Not all scams are related to the internet but the radar watch on scams reports that YTD October 2018, there was 15,195 reported incidents of which 9% involved a financial loss and $4.966 million had been lost. The key methods for delivering a scam are phone, email, text messaging, the internet and mobile applications.
As the variety of scams continues to grow, and the best form of defense is education and ensuring your IT systems are up to date with virus protection, that your data is backed up and that you are effectively managing access to your systems and email.
The criminals have continued to become more sophisticated with their ability to make an email to appear it is from a legitimate company. This hack involves a company receiving an email re the payee’s bank details have changed and that their invoices for services/goods should be paid to this new account.
In January there is an expectation that more scams involving online shopping, donations to fake charities and investment scams will have been reported over the Xmas period.
Understanding the Scams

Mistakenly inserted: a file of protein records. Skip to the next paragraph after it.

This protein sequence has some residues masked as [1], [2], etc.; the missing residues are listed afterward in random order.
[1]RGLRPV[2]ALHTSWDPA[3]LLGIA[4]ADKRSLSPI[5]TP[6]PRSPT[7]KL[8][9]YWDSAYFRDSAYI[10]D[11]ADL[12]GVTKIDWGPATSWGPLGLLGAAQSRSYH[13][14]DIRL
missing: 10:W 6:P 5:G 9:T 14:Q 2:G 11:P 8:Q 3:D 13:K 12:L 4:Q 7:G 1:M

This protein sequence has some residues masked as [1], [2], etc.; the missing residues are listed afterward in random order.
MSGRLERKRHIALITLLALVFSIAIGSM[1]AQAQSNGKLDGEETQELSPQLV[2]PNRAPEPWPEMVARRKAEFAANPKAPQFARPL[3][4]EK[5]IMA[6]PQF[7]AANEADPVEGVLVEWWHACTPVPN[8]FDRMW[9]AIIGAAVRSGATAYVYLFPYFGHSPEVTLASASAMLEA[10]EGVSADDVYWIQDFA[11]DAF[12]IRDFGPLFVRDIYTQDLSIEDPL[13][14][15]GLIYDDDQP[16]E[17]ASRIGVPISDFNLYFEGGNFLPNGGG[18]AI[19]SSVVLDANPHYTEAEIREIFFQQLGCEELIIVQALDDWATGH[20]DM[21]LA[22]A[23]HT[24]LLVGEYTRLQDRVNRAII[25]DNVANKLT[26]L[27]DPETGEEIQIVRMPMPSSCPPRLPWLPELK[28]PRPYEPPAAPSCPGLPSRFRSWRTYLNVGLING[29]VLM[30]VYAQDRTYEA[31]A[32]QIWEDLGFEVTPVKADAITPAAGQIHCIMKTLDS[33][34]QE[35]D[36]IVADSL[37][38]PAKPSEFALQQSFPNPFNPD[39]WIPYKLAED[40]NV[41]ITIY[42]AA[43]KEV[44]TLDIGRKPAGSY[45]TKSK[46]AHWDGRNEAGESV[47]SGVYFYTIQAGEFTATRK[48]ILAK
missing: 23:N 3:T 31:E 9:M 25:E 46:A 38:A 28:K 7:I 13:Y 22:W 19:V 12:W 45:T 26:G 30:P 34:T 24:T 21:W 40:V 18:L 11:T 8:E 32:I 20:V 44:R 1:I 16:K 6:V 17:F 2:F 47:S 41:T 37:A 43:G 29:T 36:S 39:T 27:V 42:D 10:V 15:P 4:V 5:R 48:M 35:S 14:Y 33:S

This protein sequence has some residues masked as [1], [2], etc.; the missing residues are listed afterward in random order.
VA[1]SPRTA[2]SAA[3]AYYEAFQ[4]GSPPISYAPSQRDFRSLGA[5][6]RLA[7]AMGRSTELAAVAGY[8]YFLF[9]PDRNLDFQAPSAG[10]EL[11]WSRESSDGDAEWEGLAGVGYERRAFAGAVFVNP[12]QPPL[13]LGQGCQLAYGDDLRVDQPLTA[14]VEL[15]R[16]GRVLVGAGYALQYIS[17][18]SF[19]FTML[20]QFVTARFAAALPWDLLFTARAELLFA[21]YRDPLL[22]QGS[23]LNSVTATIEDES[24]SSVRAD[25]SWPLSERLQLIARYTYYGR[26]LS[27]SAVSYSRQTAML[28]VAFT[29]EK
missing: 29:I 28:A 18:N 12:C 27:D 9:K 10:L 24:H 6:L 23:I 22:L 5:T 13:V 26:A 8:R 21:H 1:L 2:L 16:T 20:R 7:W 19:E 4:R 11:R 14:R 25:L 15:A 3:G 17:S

Hacking is when the scammer gains access to your personal/business information by using technology to break into your computer, mobile device or network.
Some examples are to trick the user into installing some malware (software application) onto your computer and then that software works in the background to collect personal information such as banking records, passwords, credit card numbers etc.
Once they have this information, they use it to commit fraudulent activities such as identity theft or credit card theft or even directly transfer money to their accounts from your account.
Identity theft is where a person uses someone else’s identity to steal money or gain other benefits. A common method is Phishing, which is where you are contacted either by Phone, email, text, social media and then without suspecting anything you provide personal details.